Bernie Sanders Says He Will Slow Pace Of Campaign Following Heart Attack
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Sen. Bernie Sanders (I-Vt.) announced his intentions on Tuesday to slow down the pace of his presidential campaign following his heart attack.

“We were doing, in some cases, five or six meetings a day, you know, three or four rallies,” he told reporters on Tuesday according to Politico. “I don’t think I’m going to do that.”

The 78-year-old stressed that he still intends to be “actively campaigning,” but perhaps at a more measured pace.

Of course, the senator’s health scare—which started as an announcement that he had been hospitalized and had received two stents inserted to address a blockage in an artery—prompted concerns over his run.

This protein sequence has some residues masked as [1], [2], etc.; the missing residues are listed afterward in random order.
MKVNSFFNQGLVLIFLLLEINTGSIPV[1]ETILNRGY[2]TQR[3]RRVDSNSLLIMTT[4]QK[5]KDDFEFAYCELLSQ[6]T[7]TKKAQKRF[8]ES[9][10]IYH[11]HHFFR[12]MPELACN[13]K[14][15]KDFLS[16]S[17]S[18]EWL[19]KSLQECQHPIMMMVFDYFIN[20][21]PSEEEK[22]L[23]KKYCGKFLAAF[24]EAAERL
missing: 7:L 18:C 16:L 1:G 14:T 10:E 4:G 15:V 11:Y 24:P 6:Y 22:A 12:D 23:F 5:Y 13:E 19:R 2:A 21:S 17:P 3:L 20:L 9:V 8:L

Still, according to Politico, Sanders said the latest development would not prompt him to release his medical records any sooner, noting that they will be disclosed “at the appropriate time.”

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“We always planned to release them and we have more medical records, obviously, now,” he said.

Sanders acknowledged that he had not been listening to his body on the campaign trail, and wants to turn the incident into something that everyone can learn from.

“I must confess that I was dumb,” he said, adding that he was “more fatigued” than he usually was and that he “should have listened to those symptoms.”

“If there’s any message that I hope we can get out there is that I want people to pay attention to the symptoms,” he added. “When you’re hurting, when you’re fatigued, when you have pain in your chest, listen to it.”